Just Back From
I played soccer with a small boy in Tuscany recently. He was around eight years old, and the iron-wrought gate he was using as a goalpost was roughly two orders of magnitude older. The game, in a little village near the Rosewood Castiglion del Bosco hotel, where I was staying, started accidentally, a feint that turned into a back and forth. It was evening, just late enough that the pale shale side of the local church was beginning to glow orange and locals were gathering on terraces in the square for drinks.
The game evolved, and my competitive instincts took over (embarrassment at becoming competitive with a young boy wouldn’t set in for several hours), and I began to try to score. I dribbled back and forth as I hadn’t done in more than a decade and even made it past the goalkeeper. But when it was time to kick the ball, to score on that iron gate and capture my place in the glorious annals of Child Humiliaters, I hesitated. Not because I thought I should let the kid win but because the gate I could have demolished with a kick was older than the United States, where I live. My years of education told me that such a relic should be respected, perhaps not even touched.
As I paused, the boy stole the ball from me and shot it himself. The ball rocketed from his toe straight into the gate with a ring of victory.
Later, I had a drink on a nearby patio. The kid was nowhere to be seen, the sky had turned purple, and I found myself chatting with my server, who had watched the game. I mentioned my reluctance to risk harming the gate.
“I don’t think you could damage that old thing if you tried,” he said casually, “I used the same gate as a goal when I was younger. It has survived 800 years, and it’ll survive for 800 more.”
Italy is an old country. This I know, as does anybody who has ever read a book and dreamed of fighting in the Colosseum. And its ancient culture is still woven into the people’s lives, not as threads in a tapestry for display in the living room but as the nap of a rug used to clean their feet in the entry. Some of its historic buildings, like the Colosseum, have been preserved as tourist attractions, but the country is covered in mundane vestiges of antiquity—barns, wineries, villas—some a millennium old or older and still as functional as my New York City apartment, though certainly more aesthetically pleasing.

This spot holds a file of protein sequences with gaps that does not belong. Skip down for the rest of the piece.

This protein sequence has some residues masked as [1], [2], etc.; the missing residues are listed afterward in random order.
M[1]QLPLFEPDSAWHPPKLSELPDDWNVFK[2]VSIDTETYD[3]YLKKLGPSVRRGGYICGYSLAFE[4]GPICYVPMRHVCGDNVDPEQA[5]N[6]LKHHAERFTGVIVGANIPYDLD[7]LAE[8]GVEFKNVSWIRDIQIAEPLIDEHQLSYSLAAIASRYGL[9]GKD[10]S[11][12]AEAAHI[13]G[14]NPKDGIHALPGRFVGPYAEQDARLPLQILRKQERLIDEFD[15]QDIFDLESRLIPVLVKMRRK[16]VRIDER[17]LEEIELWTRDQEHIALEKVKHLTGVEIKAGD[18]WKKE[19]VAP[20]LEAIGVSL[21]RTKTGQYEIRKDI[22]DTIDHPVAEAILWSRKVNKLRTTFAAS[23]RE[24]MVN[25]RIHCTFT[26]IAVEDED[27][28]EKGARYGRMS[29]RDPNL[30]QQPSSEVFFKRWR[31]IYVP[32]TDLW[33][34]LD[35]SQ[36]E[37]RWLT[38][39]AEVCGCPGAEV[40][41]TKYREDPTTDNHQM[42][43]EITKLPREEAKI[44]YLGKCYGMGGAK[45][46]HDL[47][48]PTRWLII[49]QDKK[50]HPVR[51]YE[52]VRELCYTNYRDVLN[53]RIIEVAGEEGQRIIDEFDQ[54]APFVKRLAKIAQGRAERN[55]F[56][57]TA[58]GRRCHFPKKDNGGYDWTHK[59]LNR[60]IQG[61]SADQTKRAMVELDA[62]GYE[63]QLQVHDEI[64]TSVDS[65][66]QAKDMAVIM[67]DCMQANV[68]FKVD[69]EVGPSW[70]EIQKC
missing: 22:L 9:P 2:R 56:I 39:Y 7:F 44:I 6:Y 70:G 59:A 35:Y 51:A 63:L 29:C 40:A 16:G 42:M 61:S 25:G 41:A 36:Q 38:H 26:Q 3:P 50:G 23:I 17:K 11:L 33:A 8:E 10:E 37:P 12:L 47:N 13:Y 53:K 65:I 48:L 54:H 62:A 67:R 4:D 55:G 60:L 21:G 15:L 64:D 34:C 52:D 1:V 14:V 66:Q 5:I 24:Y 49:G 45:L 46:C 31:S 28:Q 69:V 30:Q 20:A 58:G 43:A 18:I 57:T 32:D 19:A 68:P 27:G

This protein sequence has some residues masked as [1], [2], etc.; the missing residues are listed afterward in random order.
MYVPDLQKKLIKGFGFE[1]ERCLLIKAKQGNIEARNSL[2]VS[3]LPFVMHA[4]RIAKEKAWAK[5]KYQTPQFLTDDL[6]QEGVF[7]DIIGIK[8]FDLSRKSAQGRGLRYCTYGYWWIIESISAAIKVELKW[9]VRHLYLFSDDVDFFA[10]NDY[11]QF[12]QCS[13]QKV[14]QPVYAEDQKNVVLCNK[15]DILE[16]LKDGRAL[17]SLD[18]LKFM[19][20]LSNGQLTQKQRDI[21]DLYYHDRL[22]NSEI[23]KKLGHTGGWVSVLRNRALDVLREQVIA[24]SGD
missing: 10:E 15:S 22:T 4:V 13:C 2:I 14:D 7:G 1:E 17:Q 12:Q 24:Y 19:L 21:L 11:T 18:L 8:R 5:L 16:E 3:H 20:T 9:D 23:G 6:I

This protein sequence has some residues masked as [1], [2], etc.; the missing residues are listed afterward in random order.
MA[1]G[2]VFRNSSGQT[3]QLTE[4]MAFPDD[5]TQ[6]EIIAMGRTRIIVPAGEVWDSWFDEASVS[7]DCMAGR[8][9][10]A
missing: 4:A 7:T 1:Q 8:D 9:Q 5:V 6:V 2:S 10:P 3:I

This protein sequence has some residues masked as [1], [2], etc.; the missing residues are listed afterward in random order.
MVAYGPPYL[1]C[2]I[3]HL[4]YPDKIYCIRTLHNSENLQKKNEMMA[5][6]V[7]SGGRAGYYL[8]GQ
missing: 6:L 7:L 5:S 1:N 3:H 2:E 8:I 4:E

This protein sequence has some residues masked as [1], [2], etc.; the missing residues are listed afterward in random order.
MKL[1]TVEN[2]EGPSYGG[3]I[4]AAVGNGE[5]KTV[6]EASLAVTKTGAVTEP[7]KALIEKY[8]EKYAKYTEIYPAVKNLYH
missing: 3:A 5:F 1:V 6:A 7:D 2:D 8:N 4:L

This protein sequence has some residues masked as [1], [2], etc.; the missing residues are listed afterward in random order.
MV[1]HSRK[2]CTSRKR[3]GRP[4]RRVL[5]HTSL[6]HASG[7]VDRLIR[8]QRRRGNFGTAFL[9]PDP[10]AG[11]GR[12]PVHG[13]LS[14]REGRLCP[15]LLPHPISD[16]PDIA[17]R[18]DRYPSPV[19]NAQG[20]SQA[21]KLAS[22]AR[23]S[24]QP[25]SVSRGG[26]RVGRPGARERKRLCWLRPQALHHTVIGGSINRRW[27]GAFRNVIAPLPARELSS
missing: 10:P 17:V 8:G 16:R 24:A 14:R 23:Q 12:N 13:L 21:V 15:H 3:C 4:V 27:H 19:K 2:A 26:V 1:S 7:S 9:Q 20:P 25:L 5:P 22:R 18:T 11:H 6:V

At times I felt as if these ancient villages were part of a theme park, erected as the stage set for a Renaissance reenactment, to celebrate a holiday or tell a story. “See how our ancestors lived!” they say. “See what it was like when we all wore doublets!” “Try your hand at making wine!”
But the longer I stay in Italy, the more I realize that what I am seeing and experiencing is not being put on for an audience. It is authentic—life as these people actually live it, not as I was led to expect it to be by history books and museums. Italy’s culture is ancient, sure, but it is also modern, having evolved as needed while retaining the age-old elements that continue to work.
Related: Tuscany: Look Local
I met a local truffle hunter who lamented how difficult truffle permits were to get this year and how some other foragers have tried to poison his animals to reduce the stiff competition. I met a winemaker, a city woman who had married into the business, run by her husband’s family for several hundred years. Her daughters were in college, but she expected them to take over when they graduated. She showed me the cellar in which the wine was stored, and one of the chambers was painted with frescoes depicting the generations of owners. It was built half a millennium before and still as sturdy as any structure built today. My apartment was built in the 1980s. The bathroom tiles are chipping, and the fire escape rattles.
I think about respect and about that iron gate in the village square in Tuscany. There are two ways to respect a relic like that. The first, which I had thought the most appropriate, is to give it a wide berth, encircling it with ropes and telling people “no pictures.” That’s preservation, memorialization. It’s monumentalization. It’s bronze plaques and museum glass.
The other way is acceptance, integration. It is understanding that the gate has served as portal, as architecture, as child’s goalpost for almost a millennium and that today its utility is not in question. In Tuscany, the lessons of antiquity are not put on a pedestal but built upon. That is how the people respect their past. I see now that I had been treating as a mausoleum a place that is still very much in love with life.
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